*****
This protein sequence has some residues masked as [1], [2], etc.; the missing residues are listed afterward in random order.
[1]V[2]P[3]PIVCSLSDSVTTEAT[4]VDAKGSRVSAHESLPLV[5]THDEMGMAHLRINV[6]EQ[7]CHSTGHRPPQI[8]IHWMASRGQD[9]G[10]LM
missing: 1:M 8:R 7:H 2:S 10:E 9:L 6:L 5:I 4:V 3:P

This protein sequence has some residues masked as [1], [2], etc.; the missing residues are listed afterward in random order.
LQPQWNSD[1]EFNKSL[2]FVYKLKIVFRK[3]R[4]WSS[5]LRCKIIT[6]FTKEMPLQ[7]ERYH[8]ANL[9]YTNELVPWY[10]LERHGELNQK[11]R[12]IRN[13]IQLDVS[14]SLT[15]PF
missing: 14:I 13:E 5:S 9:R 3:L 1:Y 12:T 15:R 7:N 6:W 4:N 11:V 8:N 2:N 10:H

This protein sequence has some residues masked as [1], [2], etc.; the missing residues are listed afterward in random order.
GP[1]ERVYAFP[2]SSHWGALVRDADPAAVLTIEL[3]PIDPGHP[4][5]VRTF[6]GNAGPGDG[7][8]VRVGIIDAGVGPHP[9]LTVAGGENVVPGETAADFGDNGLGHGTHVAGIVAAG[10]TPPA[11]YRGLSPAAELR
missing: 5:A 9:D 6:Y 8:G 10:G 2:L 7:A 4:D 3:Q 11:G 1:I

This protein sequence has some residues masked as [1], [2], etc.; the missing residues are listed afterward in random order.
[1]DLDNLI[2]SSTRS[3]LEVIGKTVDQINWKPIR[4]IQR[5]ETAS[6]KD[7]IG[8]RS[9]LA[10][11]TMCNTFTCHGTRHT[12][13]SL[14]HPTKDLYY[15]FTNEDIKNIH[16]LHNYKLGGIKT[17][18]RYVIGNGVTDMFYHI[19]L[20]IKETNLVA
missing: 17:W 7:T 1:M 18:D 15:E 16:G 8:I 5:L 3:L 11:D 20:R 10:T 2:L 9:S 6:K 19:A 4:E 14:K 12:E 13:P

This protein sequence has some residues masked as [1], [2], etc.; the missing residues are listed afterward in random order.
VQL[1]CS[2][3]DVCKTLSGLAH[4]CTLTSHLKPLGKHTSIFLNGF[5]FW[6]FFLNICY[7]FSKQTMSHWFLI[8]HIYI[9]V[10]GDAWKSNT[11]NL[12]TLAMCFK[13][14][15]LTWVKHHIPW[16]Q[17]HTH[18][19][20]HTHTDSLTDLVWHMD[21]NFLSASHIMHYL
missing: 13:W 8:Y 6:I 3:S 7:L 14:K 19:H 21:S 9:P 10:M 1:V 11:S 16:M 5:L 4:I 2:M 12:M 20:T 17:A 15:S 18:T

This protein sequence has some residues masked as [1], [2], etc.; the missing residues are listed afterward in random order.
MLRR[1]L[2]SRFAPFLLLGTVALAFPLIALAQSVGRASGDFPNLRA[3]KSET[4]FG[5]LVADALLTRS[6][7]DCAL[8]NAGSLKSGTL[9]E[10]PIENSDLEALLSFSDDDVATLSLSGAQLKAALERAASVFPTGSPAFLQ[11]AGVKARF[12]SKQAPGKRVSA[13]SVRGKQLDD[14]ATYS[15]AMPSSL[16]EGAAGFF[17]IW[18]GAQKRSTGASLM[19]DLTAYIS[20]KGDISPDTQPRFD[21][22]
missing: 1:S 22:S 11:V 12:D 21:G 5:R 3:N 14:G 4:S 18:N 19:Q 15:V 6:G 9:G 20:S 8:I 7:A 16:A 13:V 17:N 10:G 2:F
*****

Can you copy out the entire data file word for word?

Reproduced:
This protein sequence has some residues masked as [1], [2], etc.; the missing residues are listed afterward in random order.
[1]V[2]P[3]PIVCSLSDSVTTEAT[4]VDAKGSRVSAHESLPLV[5]THDEMGMAHLRINV[6]EQ[7]CHSTGHRPPQI[8]IHWMASRGQD[9]G[10]LM
missing: 1:M 8:R 7:H 2:S 10:E 9:L 6:L 5:I 4:V 3:P

This protein sequence has some residues masked as [1], [2], etc.; the missing residues are listed afterward in random order.
LQPQWNSD[1]EFNKSL[2]FVYKLKIVFRK[3]R[4]WSS[5]LRCKIIT[6]FTKEMPLQ[7]ERYH[8]ANL[9]YTNELVPWY[10]LERHGELNQK[11]R[12]IRN[13]IQLDVS[14]SLT[15]PF
missing: 14:I 13:E 5:S 9:R 3:L 1:Y 12:T 15:R 7:N 6:W 4:N 11:V 8:N 2:N 10:H

This protein sequence has some residues masked as [1], [2], etc.; the missing residues are listed afterward in random order.
GP[1]ERVYAFP[2]SSHWGALVRDADPAAVLTIEL[3]PIDPGHP[4][5]VRTF[6]GNAGPGDG[7][8]VRVGIIDAGVGPHP[9]LTVAGGENVVPGETAADFGDNGLGHGTHVAGIVAAG[10]TPPA[11]YRGLSPAAELR
missing: 5:A 9:D 6:Y 8:G 10:G 2:L 7:A 4:D 3:Q 11:G 1:I

This protein sequence has some residues masked as [1], [2], etc.; the missing residues are listed afterward in random order.
[1]DLDNLI[2]SSTRS[3]LEVIGKTVDQINWKPIR[4]IQR[5]ETAS[6]KD[7]IG[8]RS[9]LA[10][11]TMCNTFTCHGTRHT[12][13]SL[14]HPTKDLYY[15]FTNEDIKNIH[16]LHNYKLGGIKT[17][18]RYVIGNGVTDMFYHI[19]L[20]IKETNLVA
missing: 17:W 7:T 1:M 18:D 15:E 16:G 8:I 5:L 3:L 11:D 20:R 10:T 2:L 9:S 6:K 19:A 4:E 14:K 12:E 13:P

This protein sequence has some residues masked as [1], [2], etc.; the missing residues are listed afterward in random order.
VQL[1]CS[2][3]DVCKTLSGLAH[4]CTLTSHLKPLGKHTSIFLNGF[5]FW[6]FFLNICY[7]FSKQTMSHWFLI[8]HIYI[9]V[10]GDAWKSNT[11]NL[12]TLAMCFK[13][14][15]LTWVKHHIPW[16]Q[17]HTH[18][19][20]HTHTDSLTDLVWHMD[21]NFLSASHIMHYL
missing: 13:W 8:Y 6:I 3:S 7:L 14:K 19:H 21:S 9:P 10:M 1:V 11:S 16:M 5:L 4:I 2:M 12:M 20:T 17:A 15:S 18:T

This protein sequence has some residues masked as [1], [2], etc.; the missing residues are listed afterward in random order.
MLRR[1]L[2]SRFAPFLLLGTVALAFPLIALAQSVGRASGDFPNLRA[3]KSET[4]FG[5]LVADALLTRS[6][7]DCAL[8]NAGSLKSGTL[9]E[10]PIENSDLEALLSFSDDDVATLSLSGAQLKAALERAASVFPTGSPAFLQ[11]AGVKARF[12]SKQAPGKRVSA[13]SVRGKQLDD[14]ATYS[15]AMPSSL[16]EGAAGFF[17]IW[18]GAQKRSTGASLM[19]DLTAYIS[20]KGDISPDTQPRFD[21][22]
missing: 1:S 22:S 11:V 12:D 21:G 5:R 3:N 14:G 4:S 18:N 19:Q 15:V 6:G 9:G 20:S 8:I 7:A 16:A 13:V 17:N 10:G 2:F